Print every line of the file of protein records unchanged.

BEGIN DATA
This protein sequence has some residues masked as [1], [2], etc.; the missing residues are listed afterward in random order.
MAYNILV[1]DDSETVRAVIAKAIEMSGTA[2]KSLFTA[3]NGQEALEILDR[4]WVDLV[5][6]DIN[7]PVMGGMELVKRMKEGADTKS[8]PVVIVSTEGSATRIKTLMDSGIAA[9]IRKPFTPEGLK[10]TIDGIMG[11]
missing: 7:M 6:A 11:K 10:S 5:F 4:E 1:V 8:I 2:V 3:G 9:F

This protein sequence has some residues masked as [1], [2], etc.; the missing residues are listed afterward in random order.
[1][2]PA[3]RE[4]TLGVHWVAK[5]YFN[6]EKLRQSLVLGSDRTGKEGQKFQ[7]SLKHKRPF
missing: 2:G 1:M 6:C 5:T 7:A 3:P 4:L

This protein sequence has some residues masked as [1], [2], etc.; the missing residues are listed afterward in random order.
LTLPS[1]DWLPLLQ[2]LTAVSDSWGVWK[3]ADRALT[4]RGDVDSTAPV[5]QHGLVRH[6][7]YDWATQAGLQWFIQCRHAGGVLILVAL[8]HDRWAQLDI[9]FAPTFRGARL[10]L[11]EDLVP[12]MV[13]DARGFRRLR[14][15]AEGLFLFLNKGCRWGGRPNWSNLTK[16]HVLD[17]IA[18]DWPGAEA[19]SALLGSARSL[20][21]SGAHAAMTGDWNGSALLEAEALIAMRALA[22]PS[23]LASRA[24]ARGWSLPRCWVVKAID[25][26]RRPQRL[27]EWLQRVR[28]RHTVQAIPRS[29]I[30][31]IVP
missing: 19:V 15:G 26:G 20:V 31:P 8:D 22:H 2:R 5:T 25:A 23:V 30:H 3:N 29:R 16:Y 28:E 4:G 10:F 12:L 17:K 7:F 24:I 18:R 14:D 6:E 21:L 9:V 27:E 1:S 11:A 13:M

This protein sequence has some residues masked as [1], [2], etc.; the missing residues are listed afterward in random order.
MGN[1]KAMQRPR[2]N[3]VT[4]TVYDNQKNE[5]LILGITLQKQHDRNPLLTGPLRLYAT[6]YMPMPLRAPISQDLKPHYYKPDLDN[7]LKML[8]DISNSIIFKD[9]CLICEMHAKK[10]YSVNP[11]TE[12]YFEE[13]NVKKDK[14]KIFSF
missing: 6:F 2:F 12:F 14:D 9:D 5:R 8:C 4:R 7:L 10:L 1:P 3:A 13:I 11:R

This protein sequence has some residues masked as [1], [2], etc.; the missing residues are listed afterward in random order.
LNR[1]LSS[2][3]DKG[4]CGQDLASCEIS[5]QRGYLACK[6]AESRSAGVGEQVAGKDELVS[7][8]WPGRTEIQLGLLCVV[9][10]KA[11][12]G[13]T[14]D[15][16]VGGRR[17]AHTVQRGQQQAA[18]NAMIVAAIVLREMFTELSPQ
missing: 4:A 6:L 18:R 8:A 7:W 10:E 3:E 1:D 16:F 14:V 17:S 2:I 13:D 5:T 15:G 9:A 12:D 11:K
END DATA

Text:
This protein sequence has some residues masked as [1], [2], etc.; the missing residues are listed afterward in random order.
MAYNILV[1]DDSETVRAVIAKAIEMSGTA[2]KSLFTA[3]NGQEALEILDR[4]WVDLV[5][6]DIN[7]PVMGGMELVKRMKEGADTKS[8]PVVIVSTEGSATRIKTLMDSGIAA[9]IRKPFTPEGLK[10]TIDGIMG[11]
missing: 7:M 6:A 11:K 10:S 5:F 4:E 1:V 8:I 2:V 3:G 9:F

This protein sequence has some residues masked as [1], [2], etc.; the missing residues are listed afterward in random order.
[1][2]PA[3]RE[4]TLGVHWVAK[5]YFN[6]EKLRQSLVLGSDRTGKEGQKFQ[7]SLKHKRPF
missing: 2:G 1:M 6:C 5:T 7:A 3:P 4:L

This protein sequence has some residues masked as [1], [2], etc.; the missing residues are listed afterward in random order.
LTLPS[1]DWLPLLQ[2]LTAVSDSWGVWK[3]ADRALT[4]RGDVDSTAPV[5]QHGLVRH[6][7]YDWATQAGLQWFIQCRHAGGVLILVAL[8]HDRWAQLDI[9]FAPTFRGARL[10]L[11]EDLVP[12]MV[13]DARGFRRLR[14][15]AEGLFLFLNKGCRWGGRPNWSNLTK[16]HVLD[17]IA[18]DWPGAEA[19]SALLGSARSL[20][21]SGAHAAMTGDWNGSALLEAEALIAMRALA[22]PS[23]LASRA[24]ARGWSLPRCWVVKAID[25][26]RRPQRL[27]EWLQRVR[28]RHTVQAIPRS[29]I[30][31]IVP
missing: 19:V 15:G 26:G 20:V 31:P 8:D 22:H 2:R 5:T 25:A 23:V 30:H 3:N 29:R 16:Y 28:E 4:G 10:F 12:L 17:K 7:F 24:I 18:R 14:D 6:E 21:L 9:V 27:E 1:S 11:A 13:M

This protein sequence has some residues masked as [1], [2], etc.; the missing residues are listed afterward in random order.
MGN[1]KAMQRPR[2]N[3]VT[4]TVYDNQKNE[5]LILGITLQKQHDRNPLLTGPLRLYAT[6]YMPMPLRAPISQDLKPHYYKPDLDN[7]LKML[8]DISNSIIFKD[9]CLICEMHAKK[10]YSVNP[11]TE[12]YFEE[13]NVKKDK[14]KIFSF
missing: 6:F 2:F 12:F 14:D 9:D 5:R 8:C 4:R 7:L 10:L 1:P 3:A 13:I 11:R

This protein sequence has some residues masked as [1], [2], etc.; the missing residues are listed afterward in random order.
LNR[1]LSS[2][3]DKG[4]CGQDLASCEIS[5]QRGYLACK[6]AESRSAGVGEQVAGKDELVS[7][8]WPGRTEIQLGLLCVV[9][10]KA[11][12]G[13]T[14]D[15][16]VGGRR[17]AHTVQRGQQQAA[18]NAMIVAAIVLREMFTELSPQ
missing: 4:A 6:L 18:R 8:A 7:W 10:E 3:E 1:D 16:F 14:V 17:S 2:I 13:D 5:T 15:G 9:A 12:D 11:K